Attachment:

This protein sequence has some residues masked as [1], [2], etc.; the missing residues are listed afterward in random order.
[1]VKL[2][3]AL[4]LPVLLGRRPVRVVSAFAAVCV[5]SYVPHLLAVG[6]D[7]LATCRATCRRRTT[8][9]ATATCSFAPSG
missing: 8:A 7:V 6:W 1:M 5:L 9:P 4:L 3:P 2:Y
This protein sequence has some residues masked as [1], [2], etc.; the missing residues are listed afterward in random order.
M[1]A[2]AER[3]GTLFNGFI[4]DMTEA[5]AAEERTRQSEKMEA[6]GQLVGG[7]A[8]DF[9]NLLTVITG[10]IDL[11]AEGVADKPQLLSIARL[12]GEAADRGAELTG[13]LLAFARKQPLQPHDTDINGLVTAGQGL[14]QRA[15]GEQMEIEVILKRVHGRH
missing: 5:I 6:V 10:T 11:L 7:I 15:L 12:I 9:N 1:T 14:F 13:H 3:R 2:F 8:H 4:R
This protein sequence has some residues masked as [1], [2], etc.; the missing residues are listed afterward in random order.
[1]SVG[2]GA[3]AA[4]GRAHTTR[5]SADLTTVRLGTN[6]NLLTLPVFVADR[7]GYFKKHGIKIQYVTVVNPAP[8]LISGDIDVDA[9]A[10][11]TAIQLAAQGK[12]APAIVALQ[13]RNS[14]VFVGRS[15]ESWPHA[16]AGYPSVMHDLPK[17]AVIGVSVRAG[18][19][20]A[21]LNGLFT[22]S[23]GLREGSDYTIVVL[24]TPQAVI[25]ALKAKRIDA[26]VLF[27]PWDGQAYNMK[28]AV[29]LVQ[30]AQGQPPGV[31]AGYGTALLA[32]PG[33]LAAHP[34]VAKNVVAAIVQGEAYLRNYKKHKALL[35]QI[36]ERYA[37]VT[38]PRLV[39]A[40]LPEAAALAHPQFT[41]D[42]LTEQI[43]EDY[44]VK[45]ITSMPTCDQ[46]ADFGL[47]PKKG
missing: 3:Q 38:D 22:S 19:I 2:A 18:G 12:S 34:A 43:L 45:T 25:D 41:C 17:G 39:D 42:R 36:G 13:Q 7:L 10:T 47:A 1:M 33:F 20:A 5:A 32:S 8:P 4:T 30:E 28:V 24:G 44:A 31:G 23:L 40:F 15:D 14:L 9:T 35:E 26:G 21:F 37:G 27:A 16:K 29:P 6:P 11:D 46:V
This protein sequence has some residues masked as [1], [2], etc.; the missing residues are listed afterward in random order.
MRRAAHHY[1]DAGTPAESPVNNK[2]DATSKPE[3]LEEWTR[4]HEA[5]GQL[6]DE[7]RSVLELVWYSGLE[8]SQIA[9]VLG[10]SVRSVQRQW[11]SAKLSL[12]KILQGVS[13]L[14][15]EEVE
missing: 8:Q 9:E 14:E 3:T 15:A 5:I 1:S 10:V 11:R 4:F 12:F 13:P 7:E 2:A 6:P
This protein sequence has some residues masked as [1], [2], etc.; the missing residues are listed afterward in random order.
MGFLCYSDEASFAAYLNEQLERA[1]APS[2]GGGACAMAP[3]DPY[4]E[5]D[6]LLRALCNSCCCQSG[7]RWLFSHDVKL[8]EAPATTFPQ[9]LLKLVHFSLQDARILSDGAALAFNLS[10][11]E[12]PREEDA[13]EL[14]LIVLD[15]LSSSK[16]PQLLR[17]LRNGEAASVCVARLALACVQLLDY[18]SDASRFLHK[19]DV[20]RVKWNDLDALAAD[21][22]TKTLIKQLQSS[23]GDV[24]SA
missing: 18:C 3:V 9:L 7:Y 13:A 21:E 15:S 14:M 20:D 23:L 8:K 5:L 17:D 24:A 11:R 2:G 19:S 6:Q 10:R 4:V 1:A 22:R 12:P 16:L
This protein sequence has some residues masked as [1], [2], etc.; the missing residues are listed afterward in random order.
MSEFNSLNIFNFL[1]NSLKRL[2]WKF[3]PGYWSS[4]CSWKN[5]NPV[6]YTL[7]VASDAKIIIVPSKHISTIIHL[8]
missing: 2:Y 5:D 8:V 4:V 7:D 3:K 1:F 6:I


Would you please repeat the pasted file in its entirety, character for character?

This protein sequence has some residues masked as [1], [2], etc.; the missing residues are listed afterward in random order.
[1]VKL[2][3]AL[4]LPVLLGRRPVRVVSAFAAVCV[5]SYVPHLLAVG[6]D[7]LATCRATCRRRTT[8][9]ATATCSFAPSG
missing: 8:A 7:V 6:W 1:M 5:L 9:P 4:L 3:P 2:Y
This protein sequence has some residues masked as [1], [2], etc.; the missing residues are listed afterward in random order.
M[1]A[2]AER[3]GTLFNGFI[4]DMTEA[5]AAEERTRQSEKMEA[6]GQLVGG[7]A[8]DF[9]NLLTVITG[10]IDL[11]AEGVADKPQLLSIARL[12]GEAADRGAELTG[13]LLAFARKQPLQPHDTDINGLVTAGQGL[14]QRA[15]GEQMEIEVILKRVHGRH
missing: 5:I 6:V 10:T 11:L 7:I 15:L 12:I 9:N 1:T 14:F 13:H 3:R 2:F 8:H 4:R
This protein sequence has some residues masked as [1], [2], etc.; the missing residues are listed afterward in random order.
[1]SVG[2]GA[3]AA[4]GRAHTTR[5]SADLTTVRLGTN[6]NLLTLPVFVADR[7]GYFKKHGIKIQYVTVVNPAP[8]LISGDIDVDA[9]A[10][11]TAIQLAAQGK[12]APAIVALQ[13]RNS[14]VFVGRS[15]ESWPHA[16]AGYPSVMHDLPK[17]AVIGVSVRAG[18][19][20]A[21]LNGLFT[22]S[23]GLREGSDYTIVVL[24]TPQAVI[25]ALKAKRIDA[26]VLF[27]PWDGQAYNMK[28]AV[29]LVQ[30]AQGQPPGV[31]AGYGTALLA[32]PG[33]LAAHP[34]VAKNVVAAIVQGEAYLRNYKKHKALL[35]QI[36]ERYA[37]VT[38]PRLV[39]A[40]LPEAAALAHPQFT[41]D[42]LTEQI[43]EDY[44]VK[45]ITSMPTCDQ[46]ADFGL[47]PKKG
missing: 3:Q 38:D 22:S 19:I 2:A 18:G 12:S 34:A 43:L 45:T 25:D 41:C 17:G 39:D 42:R 36:G 13:Q 7:L 10:T 47:A 1:M 33:F 20:A 5:A 32:S 8:P 4:T 30:E 28:V 24:G 44:A 31:G 23:L 40:F 15:D 14:L 9:T 35:E 26:G 21:F 37:G 27:A 16:K 29:P 6:P 11:D 46:V
This protein sequence has some residues masked as [1], [2], etc.; the missing residues are listed afterward in random order.
MRRAAHHY[1]DAGTPAESPVNNK[2]DATSKPE[3]LEEWTR[4]HEA[5]GQL[6]DE[7]RSVLELVWYSGLE[8]SQIA[9]VLG[10]SVRSVQRQW[11]SAKLSL[12]KILQGVS[13]L[14][15]EEVE
missing: 8:Q 9:E 14:E 3:T 15:A 5:I 1:S 10:V 11:R 4:F 12:F 13:P 7:E 2:A 6:P
This protein sequence has some residues masked as [1], [2], etc.; the missing residues are listed afterward in random order.
MGFLCYSDEASFAAYLNEQLERA[1]APS[2]GGGACAMAP[3]DPY[4]E[5]D[6]LLRALCNSCCCQSG[7]RWLFSHDVKL[8]EAPATTFPQ[9]LLKLVHFSLQDARILSDGAALAFNLS[10][11]E[12]PREEDA[13]EL[14]LIVLD[15]LSSSK[16]PQLLR[17]LRNGEAASVCVARLALACVQLLDY[18]SDASRFLHK[19]DV[20]RVKWNDLDALAAD[21][22]TKTLIKQLQSS[23]GDV[24]SA
missing: 18:C 3:V 9:L 7:Y 13:A 21:E 15:S 14:M 20:D 23:L 8:K 5:L 17:D 24:A 11:R 2:G 19:S 6:Q 10:R 4:V 1:A 22:R 12:P 16:L
This protein sequence has some residues masked as [1], [2], etc.; the missing residues are listed afterward in random order.
MSEFNSLNIFNFL[1]NSLKRL[2]WKF[3]PGYWSS[4]CSWKN[5]NPV[6]YTL[7]VASDAKIIIVPSKHISTIIHL[8]
missing: 2:Y 5:D 8:V 4:V 7:D 3:K 1:F 6:I